Interested in Mechatronics? Here is What You Need to Know

4 months ago by Biljana Ognenova

Mechatronics is a promising career field for electronics and electrical engineers if you know where to look for what matches your interests and skills.

As a multidisciplinary engineering field, mechatronics is mechanically-bounded. However, its inception was tied to the inherent restrictions of mechanical systems which might have died out had it not been for their augmentation with electrical and electronics systems. 

 

What is Mechatronics Engineering?

If we try to define it in the simplest possible way, mechatronics is the study of smart electrical machines. Defined broadly and more comprehensively in terms of a career, a mechatronic engineer studies mechanical, electrical, and computer systems to design intelligent systems and machines that can interact with the environment, process information, and make autonomous decisions. 

Robotic systems are one example of such complex machines; robotics is, therefore, considered to be a subdiscipline of mechatronics or advanced mechatronics. 

Robotics and mechatronics are frequently combined in a common university curriculum, and if you are driven to enroll in such a course as an undergraduate or enhance your skills in electrical or electronics engineering with postgraduate knowledge in mechatronics, you may well have to take both courses under the robotics label.

Furthermore, robotics is a promising research area that attracts the interest of investment funds, case in point, the Eight Great Technologies. Therefore, it can serve as a lucrative career future for engineers.

 

An underground escalator with motion-based sensors.

Escalators underground that use motion-based sensors. 

 

Designing Mechatronic Devices and Systems

To think in terms of mechatronics, you need to think about how electrical power, mechanical power, and software can be used together to come up with a solution to a problem that would have been unsolvable otherwise or improve a feature of a product in a way that exceeds individual mechanics or electronics aspects.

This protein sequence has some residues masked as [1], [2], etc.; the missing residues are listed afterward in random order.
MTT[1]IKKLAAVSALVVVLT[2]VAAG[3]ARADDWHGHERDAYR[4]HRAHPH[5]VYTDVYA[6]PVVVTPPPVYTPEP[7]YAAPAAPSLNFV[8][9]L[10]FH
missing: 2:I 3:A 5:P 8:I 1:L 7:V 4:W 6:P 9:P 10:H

Examples of Mechatronics-Involved Applications 

Escalators

Energy-saving escalators based on motion sensors are an everyday application of mechatronics in a device that is consistently improved with the combined forces of mechanics and electronics. 

 

Sensor Process and Digital Conditioning

Sensor processing and digital signal conditioning are both important for feeding mechatronic devices with precise data from the environment and a compelling area for future mechatronic engineers, especially when 5G emerges from the shadows of low latency. 

 

Automotives

Car brakes in driverless cars are another example of sophisticated, machine-driven, electronics-based, autonomous decision-making systems. Those systems would, as witnessed by the early beginnings of the DARPA Urban Challenge automation experiment, include not only individual decision-making vehicles but also machine systems that can negotiate in a complex social environment, such as the conditions of an urban street when the reality of autonomous cars eventually hits.